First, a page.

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Lecture 7

CRIM 3657 Lecture 7: March 10
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Department
Criminology
Course
CRIM 3657
Professor
Robert Teixeira
Semester
Winter

Description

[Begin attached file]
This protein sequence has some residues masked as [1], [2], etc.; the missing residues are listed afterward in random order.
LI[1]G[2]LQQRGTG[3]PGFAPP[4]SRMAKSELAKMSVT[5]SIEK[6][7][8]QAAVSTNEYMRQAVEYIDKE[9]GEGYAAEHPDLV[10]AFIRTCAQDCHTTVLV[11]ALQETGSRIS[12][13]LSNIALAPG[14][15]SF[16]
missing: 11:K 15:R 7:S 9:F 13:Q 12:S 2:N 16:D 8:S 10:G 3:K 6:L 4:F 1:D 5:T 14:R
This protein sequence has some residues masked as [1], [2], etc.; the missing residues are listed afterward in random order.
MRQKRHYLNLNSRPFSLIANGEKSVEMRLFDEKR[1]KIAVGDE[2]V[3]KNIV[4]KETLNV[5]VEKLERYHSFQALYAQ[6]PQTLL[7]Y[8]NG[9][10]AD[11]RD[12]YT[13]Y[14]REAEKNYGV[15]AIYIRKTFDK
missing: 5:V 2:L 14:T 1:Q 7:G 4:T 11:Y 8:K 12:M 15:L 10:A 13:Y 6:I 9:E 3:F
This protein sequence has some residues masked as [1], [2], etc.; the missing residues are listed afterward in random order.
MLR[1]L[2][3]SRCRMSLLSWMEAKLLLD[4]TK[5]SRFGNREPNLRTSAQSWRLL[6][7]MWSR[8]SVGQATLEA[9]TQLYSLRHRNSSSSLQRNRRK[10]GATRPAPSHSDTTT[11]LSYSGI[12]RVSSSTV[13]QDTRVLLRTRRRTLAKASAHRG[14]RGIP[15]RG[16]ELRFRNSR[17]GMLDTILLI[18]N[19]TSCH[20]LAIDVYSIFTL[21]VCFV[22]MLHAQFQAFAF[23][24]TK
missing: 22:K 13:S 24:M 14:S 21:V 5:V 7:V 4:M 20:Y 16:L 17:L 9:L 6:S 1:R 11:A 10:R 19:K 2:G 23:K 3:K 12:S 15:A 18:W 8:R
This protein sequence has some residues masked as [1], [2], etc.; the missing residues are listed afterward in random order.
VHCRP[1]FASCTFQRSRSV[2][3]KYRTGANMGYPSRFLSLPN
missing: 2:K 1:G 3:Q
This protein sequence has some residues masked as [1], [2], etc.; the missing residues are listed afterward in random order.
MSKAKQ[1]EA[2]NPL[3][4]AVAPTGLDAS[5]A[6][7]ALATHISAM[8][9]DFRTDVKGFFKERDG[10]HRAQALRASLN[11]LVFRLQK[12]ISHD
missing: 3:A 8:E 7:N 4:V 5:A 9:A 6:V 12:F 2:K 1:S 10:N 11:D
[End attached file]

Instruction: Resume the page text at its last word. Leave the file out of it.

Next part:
Aboriginals in Canada: -complex, multi-layered issue -effects of racism and colonialism on the criminal justice process and the outcomes that affect Aboriginal youth and youth of colour -attention is given to these groups not merely because they are overrepresented in arrests, but because analyzing the social factors gives us a critical angle of how systems of racism are embedded within the cjs -Aboriginal youth in Canada suffer the greatest challenges -Aboriginal people are still afraid to identify as Aboriginal given the long history of state intervention -84% of Aboriginal populations now live in urban settings -13.7% are incarcerated (overall number including adults and youth) -2 sources: 1) Cindy 2) Nicole -terminology -Aboriginal: umbrella term that includes First Nations, Inuit, and Metis people-First Nations: describe Aboriginal people in Canada who are not Metis or Inuit but is not recognized as such under the Indian Act -Indian and Native: negative connotation -Indian is referenced in a legal context under the Indian Act -Metis: collective of cultural identities -Inuit: people from the North -Indigenous: global and encompassing term referring to international First Nations people -Canada’s Truth and Reconciliation Commission: a major landmark in royal commission in Canada -Commission is modelled after the South African Truth and Reconciliation Commission, and lasted for 7 years Missing Stories and Voices: -too many non-Aboriginal Canadians know little or nothing about the deep history of the conflicts and oppressive practices toward Aboriginal people perpetrated by the federal government and its agents and agencies The Truth and Reconciliation Commission of Canada, 2008-2015: -terminate their treaties, construct the processes of assimilation, and to create a situation in which they cease to exist as a group that is distinct culturally, socially, and politically -systemic and intentional process to eliminate what has been known as “to kill the Indian in the kid” -the Commission was one aspect of a much broader project of cultural genocide of Aboriginal peoples, to force them to cease to exist as a separate group within Canada -cultural genocide or the removal of all points of reference and sustenance for a group to see itself as a distinct cultural group -system of colonialism and racialization -Orlando Patterson: social death (with reference to African-Americans under slavery -the racial imaginary of non-Aboriginal people who took European values, economic systems, and the superiority of Whiteness for granted -this racialized/colonized mindset of the dominant culture informs how Aboriginal people are viewed, how decisions are made, and which policies are pursued Links between Colonialism and Racialization of Persons Of Colour: -processes of colonialism and racialization served to disenfranchise Aboriginal people in a variety of ways: -colonialism: economic, social, and political domination of a region or group of people by a foreign power -racialization: the process of racing a group of people, or the social construction of race through discourses and practices -material practices (laws) and discourses (ideas) -racialization is an important term in the context of what we’re talking about, as it is a process of racing and making racial distinctions, which has a severe and profound impact -integrative systemic form of subordination and domination that Aboriginal people are subjected to by the state and its agents -why is this tool of looking at racing as a process of racialization important? -it is important because we cease to see racism as a fixed problem of the past that gradually erodes -the material and discursive practices of how people are raced shifts -it is important because it denotes a way of marking this shit (racism takes form in different ways and operates differently) -we must see racialization as a process and not as something from the past Post-Colonial Family Lives: -they set the stage for individuals’ pathways in life -colonialism disrupted Aboriginal kin relations and families -more rigid economic system: inequalities introduced -trading relations benefited men more than women: intent expressed purpose to disrupt the power that women possessed in many communities -missionaries connected to Christian denominations introduced stricter age and gender relations and harsher punishment for children -part of the colonial aspect of Canada’s regulation of Aboriginal peoples was deeply gendered, as it sought to established patriarchal relations -there is a breakdown in social cohesion in Aboriginal communities -their leadership structures are destroyed and undermined by laws -prevent them from self-organizing and developing its culture -profound impact on communities and families -the disorganization of these laws on kinship structures and communities -these practices led to and sustained the idea of the formal enshrinement of the residential school system What is Reconciliation? (TRC, p. 16): -reconciliation as an ongoing process of establishing and maintaining respectful relationships (complements Aboriginal ways of life and teaching) -it involves sharing stories, listening, and allowing others’ stories to change you, to change your own story -this was an active intentional disruption of Aboriginal way of life -aim and intent of the school was to assimilate Aboriginal peoples into the dominant Eurocentric culture -a profound i
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